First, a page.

- a former English weapon consisting of a stout pole 6 to 8 feet (1.8 to 2.4 meters) long, tipped with iron.
- exercise or fighting with this weapon.
Origin of quarterstaff
Examples from the Web for quarterstaff
Sometimes there were wrestling matches, and combat with sword and quarterstaff.Cheshire
Charles E. Kelsey
In his right hand he carried a quarterstaff, which he used as a walking-stick.The Last of the Vikings
So I examined billhook and quarterstaff, and at last said I knew them.
He was dead, for the end of the quarterstaff had driven in his forehead, so madly had I struck at him with all my weight.
And next, I saw my quarterstaff still resting against the tree where I had left it.
- a stout iron-tipped wooden staff about 6ft long, formerly used in England as a weapon
- the use of such a staff in fighting, sport, or exercise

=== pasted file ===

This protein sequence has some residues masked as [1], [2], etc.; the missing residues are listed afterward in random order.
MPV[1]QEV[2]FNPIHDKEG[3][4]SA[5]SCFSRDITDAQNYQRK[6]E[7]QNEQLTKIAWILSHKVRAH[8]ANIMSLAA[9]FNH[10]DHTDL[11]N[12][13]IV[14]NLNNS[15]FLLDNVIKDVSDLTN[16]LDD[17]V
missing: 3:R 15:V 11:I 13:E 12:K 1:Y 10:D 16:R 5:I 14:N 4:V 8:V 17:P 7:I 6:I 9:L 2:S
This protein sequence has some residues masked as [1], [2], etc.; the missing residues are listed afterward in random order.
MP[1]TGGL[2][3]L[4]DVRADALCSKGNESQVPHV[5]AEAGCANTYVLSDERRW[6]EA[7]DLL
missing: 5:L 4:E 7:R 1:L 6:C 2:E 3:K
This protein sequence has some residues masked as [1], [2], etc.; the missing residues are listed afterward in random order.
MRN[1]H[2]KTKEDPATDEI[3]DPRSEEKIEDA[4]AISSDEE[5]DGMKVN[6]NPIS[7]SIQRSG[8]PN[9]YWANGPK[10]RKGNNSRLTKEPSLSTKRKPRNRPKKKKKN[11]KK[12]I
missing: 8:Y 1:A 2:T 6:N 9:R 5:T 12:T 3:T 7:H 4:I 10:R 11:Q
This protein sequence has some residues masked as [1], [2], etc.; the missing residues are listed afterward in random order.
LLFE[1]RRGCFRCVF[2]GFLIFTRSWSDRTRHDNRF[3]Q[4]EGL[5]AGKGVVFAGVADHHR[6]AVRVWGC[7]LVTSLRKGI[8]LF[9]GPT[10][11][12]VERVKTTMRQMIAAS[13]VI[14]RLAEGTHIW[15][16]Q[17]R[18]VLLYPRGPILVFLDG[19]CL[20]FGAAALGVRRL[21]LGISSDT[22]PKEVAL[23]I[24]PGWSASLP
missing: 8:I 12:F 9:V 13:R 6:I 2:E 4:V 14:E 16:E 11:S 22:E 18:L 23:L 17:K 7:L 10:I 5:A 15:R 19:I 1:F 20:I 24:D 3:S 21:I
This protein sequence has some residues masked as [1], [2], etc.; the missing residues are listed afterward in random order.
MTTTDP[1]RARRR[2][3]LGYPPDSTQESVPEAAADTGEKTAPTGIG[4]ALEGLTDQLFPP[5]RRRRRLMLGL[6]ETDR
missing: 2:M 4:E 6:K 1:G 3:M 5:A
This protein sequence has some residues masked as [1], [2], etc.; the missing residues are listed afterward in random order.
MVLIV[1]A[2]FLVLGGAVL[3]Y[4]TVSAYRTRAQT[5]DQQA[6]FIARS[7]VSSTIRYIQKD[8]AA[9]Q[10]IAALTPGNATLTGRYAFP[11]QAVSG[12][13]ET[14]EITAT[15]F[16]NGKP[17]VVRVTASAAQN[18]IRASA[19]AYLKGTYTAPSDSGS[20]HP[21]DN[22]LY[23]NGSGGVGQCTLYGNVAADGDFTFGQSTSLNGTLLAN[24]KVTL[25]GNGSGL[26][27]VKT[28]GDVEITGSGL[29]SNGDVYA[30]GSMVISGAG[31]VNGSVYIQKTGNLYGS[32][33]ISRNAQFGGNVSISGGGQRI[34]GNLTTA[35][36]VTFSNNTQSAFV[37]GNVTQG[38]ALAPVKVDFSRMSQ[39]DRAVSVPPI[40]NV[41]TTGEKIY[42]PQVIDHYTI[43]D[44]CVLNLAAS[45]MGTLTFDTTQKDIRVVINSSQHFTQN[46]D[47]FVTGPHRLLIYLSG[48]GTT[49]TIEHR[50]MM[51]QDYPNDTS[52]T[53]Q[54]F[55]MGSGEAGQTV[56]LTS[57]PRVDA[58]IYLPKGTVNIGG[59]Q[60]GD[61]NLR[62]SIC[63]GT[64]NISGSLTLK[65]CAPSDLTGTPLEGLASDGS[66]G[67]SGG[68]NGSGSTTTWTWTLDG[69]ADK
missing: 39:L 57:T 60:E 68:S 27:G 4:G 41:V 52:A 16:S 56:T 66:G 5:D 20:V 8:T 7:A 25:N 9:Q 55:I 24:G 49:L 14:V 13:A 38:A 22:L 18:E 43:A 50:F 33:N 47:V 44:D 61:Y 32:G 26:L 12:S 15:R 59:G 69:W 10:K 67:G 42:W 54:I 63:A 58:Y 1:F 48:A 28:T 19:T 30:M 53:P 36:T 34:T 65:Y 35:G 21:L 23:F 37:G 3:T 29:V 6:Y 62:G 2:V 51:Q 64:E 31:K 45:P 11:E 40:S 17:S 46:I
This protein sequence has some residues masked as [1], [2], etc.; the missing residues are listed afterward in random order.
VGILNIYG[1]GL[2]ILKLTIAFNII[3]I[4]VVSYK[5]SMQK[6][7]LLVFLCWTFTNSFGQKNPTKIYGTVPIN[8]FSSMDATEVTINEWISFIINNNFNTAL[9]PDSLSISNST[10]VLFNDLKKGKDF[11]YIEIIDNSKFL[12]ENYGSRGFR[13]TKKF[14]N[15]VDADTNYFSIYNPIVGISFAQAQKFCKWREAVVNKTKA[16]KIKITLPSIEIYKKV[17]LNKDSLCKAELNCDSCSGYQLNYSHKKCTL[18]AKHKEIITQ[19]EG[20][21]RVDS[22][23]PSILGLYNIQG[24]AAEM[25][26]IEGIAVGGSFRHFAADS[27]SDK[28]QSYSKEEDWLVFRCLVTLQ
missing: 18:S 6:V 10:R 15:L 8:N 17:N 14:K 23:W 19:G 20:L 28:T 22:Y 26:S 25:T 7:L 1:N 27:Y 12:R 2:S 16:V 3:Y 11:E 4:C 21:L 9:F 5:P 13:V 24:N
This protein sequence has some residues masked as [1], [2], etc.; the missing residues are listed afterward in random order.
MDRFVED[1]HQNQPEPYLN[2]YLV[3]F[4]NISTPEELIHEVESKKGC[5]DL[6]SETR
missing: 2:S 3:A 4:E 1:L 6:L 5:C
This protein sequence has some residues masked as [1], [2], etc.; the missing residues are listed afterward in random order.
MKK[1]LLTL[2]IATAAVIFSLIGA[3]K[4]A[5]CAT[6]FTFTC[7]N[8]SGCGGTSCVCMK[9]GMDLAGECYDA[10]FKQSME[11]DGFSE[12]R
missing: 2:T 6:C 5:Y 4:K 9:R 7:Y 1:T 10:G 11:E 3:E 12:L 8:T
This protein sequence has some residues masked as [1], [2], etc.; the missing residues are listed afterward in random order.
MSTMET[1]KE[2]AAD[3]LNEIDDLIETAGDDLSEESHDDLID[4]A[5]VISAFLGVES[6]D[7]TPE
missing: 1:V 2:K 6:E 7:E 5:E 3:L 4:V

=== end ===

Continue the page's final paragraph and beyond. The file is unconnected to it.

Word Origin and History for quarterstaff
also quarter-staff, 1540s (quarter-stroke "stroke with a quarterstaff" is attested from early 15c.), stout pole, six to eight feet long (six-and-a-half sometimes is given as the standard length), tipped with iron, formerly a weapon used by the English peasantry. From staff (n.). The quarter likely is in reference to its operation.
It was grasped by one hand in the middle, and by the other between the middle and the end. In the attack the latter hand shifted from one quarter of the staff to the other, giving the weapon a rapid circular motion, which brought the ends on the adversary at unexpected points. [Century Dictionary]